On the one hand you might be irritated and identify with people Heidi neglected, but you cannot get away from the fact that she deeply loved this one student. Jesus wants us to feel the weight of this, not so that we grudgingly go around feeling indebted, but so that we fully experience God’s love and rejoice in a life of purpose.

Today we are celebrating Homecoming Sunday. Our theme this year is home. It has given us a chance to learn more both about what home means in general and our own home. From a team of doctors who greet Middle Eastern refugees on the shores of Europe we heard that according to the United Nations there are 65 million refugees in our world today. That is one out of every 113 people on the planet.[2]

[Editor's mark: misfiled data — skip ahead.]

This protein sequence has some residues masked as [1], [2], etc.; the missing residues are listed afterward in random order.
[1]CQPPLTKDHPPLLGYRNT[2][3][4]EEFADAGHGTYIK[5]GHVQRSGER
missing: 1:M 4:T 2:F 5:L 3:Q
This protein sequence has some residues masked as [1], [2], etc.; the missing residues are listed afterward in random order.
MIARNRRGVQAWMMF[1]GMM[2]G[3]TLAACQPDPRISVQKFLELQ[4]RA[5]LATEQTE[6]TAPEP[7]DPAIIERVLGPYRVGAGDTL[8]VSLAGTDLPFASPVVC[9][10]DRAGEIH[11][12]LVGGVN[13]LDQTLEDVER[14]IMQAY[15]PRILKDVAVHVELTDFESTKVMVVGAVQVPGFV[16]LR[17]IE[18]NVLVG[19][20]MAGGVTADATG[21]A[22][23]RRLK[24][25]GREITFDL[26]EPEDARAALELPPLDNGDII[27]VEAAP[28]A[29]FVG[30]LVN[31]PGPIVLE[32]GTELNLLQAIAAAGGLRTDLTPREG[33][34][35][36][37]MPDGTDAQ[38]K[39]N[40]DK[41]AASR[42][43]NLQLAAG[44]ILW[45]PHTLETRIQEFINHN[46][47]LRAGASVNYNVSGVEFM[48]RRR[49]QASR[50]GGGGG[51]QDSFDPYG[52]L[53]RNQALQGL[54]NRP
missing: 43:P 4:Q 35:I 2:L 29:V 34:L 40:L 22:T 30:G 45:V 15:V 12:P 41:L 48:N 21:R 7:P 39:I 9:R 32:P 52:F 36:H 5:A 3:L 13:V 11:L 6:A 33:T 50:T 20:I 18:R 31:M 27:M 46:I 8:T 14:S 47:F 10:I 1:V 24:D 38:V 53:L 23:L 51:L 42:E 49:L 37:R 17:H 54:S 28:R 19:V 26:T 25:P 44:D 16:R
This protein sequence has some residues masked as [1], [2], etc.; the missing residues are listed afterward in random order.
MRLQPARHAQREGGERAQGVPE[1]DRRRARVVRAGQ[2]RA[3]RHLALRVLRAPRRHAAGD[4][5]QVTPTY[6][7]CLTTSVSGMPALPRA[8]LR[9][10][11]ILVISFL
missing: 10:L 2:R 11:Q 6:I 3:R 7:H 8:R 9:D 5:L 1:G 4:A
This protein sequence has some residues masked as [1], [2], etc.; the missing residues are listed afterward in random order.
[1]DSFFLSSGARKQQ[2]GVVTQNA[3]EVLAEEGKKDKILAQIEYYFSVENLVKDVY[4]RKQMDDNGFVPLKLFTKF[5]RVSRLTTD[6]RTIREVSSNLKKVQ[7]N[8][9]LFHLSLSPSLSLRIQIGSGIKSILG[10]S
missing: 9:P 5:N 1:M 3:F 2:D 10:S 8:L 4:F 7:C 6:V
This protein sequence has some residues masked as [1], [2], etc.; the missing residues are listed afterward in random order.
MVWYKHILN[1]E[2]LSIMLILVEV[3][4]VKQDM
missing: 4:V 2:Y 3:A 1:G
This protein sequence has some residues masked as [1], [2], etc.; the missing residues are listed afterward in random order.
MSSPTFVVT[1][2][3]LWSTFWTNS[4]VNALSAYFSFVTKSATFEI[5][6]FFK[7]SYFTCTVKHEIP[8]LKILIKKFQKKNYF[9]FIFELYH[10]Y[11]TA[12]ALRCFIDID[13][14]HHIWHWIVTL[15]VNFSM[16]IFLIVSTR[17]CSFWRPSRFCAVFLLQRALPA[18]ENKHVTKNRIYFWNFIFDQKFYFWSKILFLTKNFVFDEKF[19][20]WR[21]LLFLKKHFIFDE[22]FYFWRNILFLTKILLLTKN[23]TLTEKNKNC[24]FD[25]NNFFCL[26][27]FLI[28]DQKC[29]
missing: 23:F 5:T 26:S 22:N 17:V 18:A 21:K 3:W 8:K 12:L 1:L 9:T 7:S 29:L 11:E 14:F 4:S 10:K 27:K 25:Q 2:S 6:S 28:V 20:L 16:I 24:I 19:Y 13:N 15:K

At our first Forum on September 25 we will continue our discussion on homeless with San Francisco’s Jeff Kositsky first Director of Homelessness, Audrey Cooper the Editor-in-Chief of the Chronicle and Ken Reggio. We have talked about the earth as our home, gentrification and racism in San Francisco and the unique cultural contributions of this region.

This week I have been reading Harvard Government professor Nancy Rosenblum’s book Good Neighbors: The Democracy of Everyday Life in America (2016). It makes me realize that the words home and neighbor exist in relation to and define each other. You simply cannot have one without the other. Rosenblum writes that neighbors are our environment. She describes home as a “fragile refuge” “where we are uniquely vulnerable and retreat is impossible.”[3] In a way home is a gift that we are always receiving, or failing to receive, from our neighbors.

Rosenblum writes about the most horrifying violations of our expectations concerning neighborliness. When Japanese Americans were moved to internment camps in World War II many of their neighbors did not even wave goodbye. Instead they looted and stole from them before they had even left town.